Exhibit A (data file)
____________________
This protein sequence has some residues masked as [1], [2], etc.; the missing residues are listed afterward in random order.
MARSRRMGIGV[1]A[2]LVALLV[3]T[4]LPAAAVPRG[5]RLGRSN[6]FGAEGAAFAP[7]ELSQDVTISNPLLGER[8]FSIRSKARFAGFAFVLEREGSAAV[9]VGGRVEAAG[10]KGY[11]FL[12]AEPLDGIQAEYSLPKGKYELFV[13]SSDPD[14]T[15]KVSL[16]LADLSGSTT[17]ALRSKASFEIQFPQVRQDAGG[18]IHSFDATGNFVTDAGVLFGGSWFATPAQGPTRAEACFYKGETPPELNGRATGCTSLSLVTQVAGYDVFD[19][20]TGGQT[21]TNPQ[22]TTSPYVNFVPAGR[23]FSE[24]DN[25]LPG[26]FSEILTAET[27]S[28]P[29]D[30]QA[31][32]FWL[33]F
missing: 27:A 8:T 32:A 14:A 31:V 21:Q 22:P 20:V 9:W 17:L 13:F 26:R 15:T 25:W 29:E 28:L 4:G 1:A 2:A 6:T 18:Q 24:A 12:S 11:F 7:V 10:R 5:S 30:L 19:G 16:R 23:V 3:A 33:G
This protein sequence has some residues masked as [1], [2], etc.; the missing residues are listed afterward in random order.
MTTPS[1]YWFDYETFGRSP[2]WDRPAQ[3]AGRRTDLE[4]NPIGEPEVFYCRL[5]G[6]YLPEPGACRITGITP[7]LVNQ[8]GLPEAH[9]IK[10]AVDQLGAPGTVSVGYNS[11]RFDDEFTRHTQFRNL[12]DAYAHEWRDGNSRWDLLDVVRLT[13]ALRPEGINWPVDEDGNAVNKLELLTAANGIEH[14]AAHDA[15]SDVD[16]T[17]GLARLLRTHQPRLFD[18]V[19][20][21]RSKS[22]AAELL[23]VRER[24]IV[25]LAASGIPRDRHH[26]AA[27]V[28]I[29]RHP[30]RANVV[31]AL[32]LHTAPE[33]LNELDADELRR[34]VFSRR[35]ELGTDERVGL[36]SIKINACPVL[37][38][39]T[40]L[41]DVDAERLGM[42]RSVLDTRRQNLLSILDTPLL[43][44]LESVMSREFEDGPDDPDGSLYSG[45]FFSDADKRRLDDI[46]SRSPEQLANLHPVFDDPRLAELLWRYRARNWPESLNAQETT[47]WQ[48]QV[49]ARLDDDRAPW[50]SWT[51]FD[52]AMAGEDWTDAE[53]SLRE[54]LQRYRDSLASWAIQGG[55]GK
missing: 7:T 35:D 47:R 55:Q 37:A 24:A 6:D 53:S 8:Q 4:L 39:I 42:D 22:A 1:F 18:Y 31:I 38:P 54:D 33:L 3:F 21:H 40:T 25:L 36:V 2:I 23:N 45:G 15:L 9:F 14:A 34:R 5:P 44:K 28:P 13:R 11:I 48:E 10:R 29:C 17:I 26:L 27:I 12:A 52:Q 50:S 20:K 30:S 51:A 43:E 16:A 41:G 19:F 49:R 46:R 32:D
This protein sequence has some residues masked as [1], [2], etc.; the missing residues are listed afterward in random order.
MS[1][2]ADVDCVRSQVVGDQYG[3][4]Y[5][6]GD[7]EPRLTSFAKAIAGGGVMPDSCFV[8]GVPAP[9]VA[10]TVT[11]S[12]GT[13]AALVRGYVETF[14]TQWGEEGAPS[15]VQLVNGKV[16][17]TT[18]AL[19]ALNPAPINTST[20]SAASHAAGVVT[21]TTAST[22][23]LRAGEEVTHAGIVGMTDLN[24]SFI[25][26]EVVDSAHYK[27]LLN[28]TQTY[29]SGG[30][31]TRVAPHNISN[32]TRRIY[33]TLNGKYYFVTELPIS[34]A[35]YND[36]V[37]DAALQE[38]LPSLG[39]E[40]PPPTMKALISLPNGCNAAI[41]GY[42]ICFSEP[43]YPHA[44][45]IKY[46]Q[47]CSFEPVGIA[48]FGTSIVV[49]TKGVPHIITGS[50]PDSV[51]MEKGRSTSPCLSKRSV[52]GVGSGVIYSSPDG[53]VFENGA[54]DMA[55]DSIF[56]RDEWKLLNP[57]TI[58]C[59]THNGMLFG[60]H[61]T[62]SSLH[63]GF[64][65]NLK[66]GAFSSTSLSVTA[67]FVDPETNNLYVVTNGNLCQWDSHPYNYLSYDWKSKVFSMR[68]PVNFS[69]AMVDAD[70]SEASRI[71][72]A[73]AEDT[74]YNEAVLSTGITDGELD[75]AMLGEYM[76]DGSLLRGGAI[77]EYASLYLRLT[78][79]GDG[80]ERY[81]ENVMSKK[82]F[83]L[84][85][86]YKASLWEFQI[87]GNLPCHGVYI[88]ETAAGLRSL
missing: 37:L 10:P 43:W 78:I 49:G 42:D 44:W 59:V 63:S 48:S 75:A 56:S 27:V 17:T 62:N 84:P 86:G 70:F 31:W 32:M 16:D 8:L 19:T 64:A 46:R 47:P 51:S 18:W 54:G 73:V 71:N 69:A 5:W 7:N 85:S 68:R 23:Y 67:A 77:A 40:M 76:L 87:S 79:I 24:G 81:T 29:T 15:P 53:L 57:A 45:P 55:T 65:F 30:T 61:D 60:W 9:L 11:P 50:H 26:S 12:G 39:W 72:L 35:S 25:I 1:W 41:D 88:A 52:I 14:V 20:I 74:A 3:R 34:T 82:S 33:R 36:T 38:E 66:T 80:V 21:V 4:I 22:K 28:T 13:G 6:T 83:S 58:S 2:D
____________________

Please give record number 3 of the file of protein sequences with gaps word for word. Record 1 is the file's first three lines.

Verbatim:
This protein sequence has some residues masked as [1], [2], etc.; the missing residues are listed afterward in random order.
MS[1][2]ADVDCVRSQVVGDQYG[3][4]Y[5][6]GD[7]EPRLTSFAKAIAGGGVMPDSCFV[8]GVPAP[9]VA[10]TVT[11]S[12]GT[13]AALVRGYVETF[14]TQWGEEGAPS[15]VQLVNGKV[16][17]TT[18]AL[19]ALNPAPINTST[20]SAASHAAGVVT[21]TTAST[22][23]LRAGEEVTHAGIVGMTDLN[24]SFI[25][26]EVVDSAHYK[27]LLN[28]TQTY[29]SGG[30][31]TRVAPHNISN[32]TRRIY[33]TLNGKYYFVTELPIS[34]A[35]YND[36]V[37]DAALQE[38]LPSLG[39]E[40]PPPTMKALISLPNGCNAAI[41]GY[42]ICFSEP[43]YPHA[44][45]IKY[46]Q[47]CSFEPVGIA[48]FGTSIVV[49]TKGVPHIITGS[50]PDSV[51]MEKGRSTSPCLSKRSV[52]GVGSGVIYSSPDG[53]VFENGA[54]DMA[55]DSIF[56]RDEWKLLNP[57]TI[58]C[59]THNGMLFG[60]H[61]T[62]SSLH[63]GF[64][65]NLK[66]GAFSSTSLSVTA[67]FVDPETNNLYVVTNGNLCQWDSHPYNYLSYDWKSKVFSMR[68]PVNFS[69]AMVDAD[70]SEASRI[71][72]A[73]AEDT[74]YNEAVLSTGITDGELD[75]AMLGEYM[76]DGSLLRGGAI[77]EYASLYLRLT[78][79]GDG[80]ERY[81]ENVMSKK[82]F[83]L[84][85][86]YKASLWEFQI[87]GNLPCHGVYI[88]ETAAGLRSL
missing: 37:L 10:P 43:W 78:I 49:G 42:D 44:W 59:V 63:S 48:S 75:A 56:S 27:V 17:T 62:N 84:P 86:G 70:F 31:W 32:M 16:D 8:L 19:T 64:A 46:R 47:P 51:S 18:W 54:G 73:V 71:N 69:A 5:W 7:N 85:S 68:R 23:Y 67:A 77:A 40:M 76:L 87:S 79:I 24:G 81:T 29:T 15:P 53:L 57:A 45:P 55:T 65:F 30:T 61:D 60:W 9:L 11:P 50:H 26:S 12:G 39:W 72:L 35:S 25:I 1:W 41:D 88:A 52:I 14:V 20:I 74:A 3:R 34:T 82:S 33:R 36:T 38:E 66:T 80:V 21:V 4:I 22:K 28:T 13:G 6:T 83:S 58:S 2:D